Watson thanked the companies that are part of the Commitment for “raising all boats for US dairy.”

“The Commitment helps us earn the trust of stakeholders, achieve aggregate reporting and demonstrate that U.S. dairy is a true global sustainability leader,” Watson said. “The metrics within the Commitment are aligned with global standards and protocols that help us gain credibility for our work. Through the Commitment, we can say with confidence that U.S. dairy farmers and processors are making a real difference and moving the needle toward achieving the Sustainable Development Goals of the United Nations.”

The meeting featured other sessions focused on:

  • Scientific evidence that shows feed additives carry potential in reducing enteric methane emissions from dairy cattle.
  • The checkoff’s work in helping to create a program that integrates agriculture literacy into national high school science, technology, engineering and math (STEM) standards.
  • Dairy’s role in helping to nourish 34 million Americans facing food insecurity, including 9 million children, with insights from Feeding America leaders.
  • How stakeholders across the dairy value chain are taking decisive action to improve water management in the face of economic and environmental uncertainties.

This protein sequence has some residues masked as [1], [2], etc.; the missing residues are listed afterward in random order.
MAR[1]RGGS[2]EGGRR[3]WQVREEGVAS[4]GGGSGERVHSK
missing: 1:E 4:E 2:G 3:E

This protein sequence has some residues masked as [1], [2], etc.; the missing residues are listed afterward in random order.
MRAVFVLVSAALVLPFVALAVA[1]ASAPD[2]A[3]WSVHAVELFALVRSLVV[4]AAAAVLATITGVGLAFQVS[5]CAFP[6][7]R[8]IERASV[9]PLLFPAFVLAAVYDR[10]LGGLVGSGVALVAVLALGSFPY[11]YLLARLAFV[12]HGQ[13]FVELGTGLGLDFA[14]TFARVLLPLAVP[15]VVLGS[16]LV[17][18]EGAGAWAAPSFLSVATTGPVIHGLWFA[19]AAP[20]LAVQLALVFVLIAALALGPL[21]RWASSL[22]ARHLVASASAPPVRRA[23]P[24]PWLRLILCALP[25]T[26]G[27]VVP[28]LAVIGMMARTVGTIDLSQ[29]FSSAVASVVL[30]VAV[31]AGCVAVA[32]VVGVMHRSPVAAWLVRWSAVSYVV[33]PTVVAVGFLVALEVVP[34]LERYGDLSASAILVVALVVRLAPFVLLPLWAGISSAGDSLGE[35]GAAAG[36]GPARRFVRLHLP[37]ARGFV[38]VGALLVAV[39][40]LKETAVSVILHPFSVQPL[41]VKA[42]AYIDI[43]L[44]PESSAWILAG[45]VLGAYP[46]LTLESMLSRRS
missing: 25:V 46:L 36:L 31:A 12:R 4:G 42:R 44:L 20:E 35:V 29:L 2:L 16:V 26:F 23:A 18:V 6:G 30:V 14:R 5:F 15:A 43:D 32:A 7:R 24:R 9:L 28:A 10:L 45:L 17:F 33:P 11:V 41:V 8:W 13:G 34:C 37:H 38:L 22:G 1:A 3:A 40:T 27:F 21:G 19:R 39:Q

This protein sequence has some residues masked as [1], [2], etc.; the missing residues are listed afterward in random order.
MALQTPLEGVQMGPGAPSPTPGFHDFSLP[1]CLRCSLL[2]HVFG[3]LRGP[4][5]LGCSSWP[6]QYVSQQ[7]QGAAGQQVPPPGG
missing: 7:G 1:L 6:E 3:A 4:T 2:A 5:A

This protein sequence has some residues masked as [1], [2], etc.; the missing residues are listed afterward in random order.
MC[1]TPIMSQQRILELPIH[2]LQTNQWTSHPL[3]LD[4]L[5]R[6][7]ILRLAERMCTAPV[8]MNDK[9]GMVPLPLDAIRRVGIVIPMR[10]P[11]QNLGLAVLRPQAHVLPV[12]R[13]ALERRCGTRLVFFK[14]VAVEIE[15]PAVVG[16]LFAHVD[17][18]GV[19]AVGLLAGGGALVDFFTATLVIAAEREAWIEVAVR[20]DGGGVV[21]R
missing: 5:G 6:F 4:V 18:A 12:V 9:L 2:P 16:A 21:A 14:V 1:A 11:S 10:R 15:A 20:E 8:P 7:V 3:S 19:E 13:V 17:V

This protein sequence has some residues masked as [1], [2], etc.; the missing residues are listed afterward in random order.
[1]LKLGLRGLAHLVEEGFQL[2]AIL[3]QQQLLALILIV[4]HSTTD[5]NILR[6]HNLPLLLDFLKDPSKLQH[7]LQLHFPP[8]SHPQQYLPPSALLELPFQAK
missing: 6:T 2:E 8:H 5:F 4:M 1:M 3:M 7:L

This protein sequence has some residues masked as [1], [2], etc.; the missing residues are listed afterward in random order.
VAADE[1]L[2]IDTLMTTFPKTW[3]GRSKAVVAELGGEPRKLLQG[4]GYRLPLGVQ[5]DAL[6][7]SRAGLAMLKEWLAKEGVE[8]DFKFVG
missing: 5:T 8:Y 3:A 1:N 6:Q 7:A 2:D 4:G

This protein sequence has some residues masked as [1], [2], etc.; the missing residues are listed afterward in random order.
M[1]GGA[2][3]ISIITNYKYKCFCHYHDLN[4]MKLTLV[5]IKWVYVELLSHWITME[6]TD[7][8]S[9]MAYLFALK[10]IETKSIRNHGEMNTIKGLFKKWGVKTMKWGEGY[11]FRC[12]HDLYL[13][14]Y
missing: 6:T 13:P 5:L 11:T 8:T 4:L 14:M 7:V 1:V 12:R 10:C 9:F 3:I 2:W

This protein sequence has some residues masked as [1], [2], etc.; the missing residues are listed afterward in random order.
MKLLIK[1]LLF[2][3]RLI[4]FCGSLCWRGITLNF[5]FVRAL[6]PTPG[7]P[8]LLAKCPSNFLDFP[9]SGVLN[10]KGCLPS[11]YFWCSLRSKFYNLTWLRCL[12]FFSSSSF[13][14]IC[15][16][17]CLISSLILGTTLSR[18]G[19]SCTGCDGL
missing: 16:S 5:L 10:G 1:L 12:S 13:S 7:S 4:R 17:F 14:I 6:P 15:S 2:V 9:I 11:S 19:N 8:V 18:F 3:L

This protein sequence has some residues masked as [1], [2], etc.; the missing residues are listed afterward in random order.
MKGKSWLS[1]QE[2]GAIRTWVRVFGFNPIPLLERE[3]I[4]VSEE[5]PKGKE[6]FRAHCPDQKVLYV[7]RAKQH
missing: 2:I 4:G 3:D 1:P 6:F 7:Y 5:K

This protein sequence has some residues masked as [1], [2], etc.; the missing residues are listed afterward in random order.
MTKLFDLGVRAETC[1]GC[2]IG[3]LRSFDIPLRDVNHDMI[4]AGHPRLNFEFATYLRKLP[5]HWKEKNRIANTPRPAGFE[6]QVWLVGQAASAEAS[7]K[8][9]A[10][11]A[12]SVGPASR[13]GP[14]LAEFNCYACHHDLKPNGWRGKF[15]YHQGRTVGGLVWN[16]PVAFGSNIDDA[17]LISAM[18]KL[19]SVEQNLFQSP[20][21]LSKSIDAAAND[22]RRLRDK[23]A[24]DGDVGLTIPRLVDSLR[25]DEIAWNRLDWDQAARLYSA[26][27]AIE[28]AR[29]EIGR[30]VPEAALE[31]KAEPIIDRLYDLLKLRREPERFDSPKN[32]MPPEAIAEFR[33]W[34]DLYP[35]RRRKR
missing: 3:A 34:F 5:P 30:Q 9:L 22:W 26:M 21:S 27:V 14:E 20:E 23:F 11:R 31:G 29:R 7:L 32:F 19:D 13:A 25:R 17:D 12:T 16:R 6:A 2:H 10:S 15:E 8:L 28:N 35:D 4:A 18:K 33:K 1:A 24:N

Dairy Farmers Participate in Sustainable Agriculture Summit

The Sustainable Agriculture Summit followed the Alliance meeting, which featured more than 700 farmers, suppliers, processors, brands, academia, conservation organizations and the public sector and is produced in partnership by the Innovation Center for US Dairy and Field to Market.

The dairy industry was represented on several parts of the Summit’s agenda, including a panel discussion moderated by New Mexico producer Tara Vander Dussen, who also is an environmental scientist and co-founder of Elevate Ag. The discussion centered on how western farmers, including Jim Boyle, Jr. of Casa Grande Dairy in Arizona, are advancing sustainability, while highlighting challenges they face and the need for industry-wide collaboration that can build economically viable pathways.

For information about the industry’s sustainability work and the dairy checkoff, visit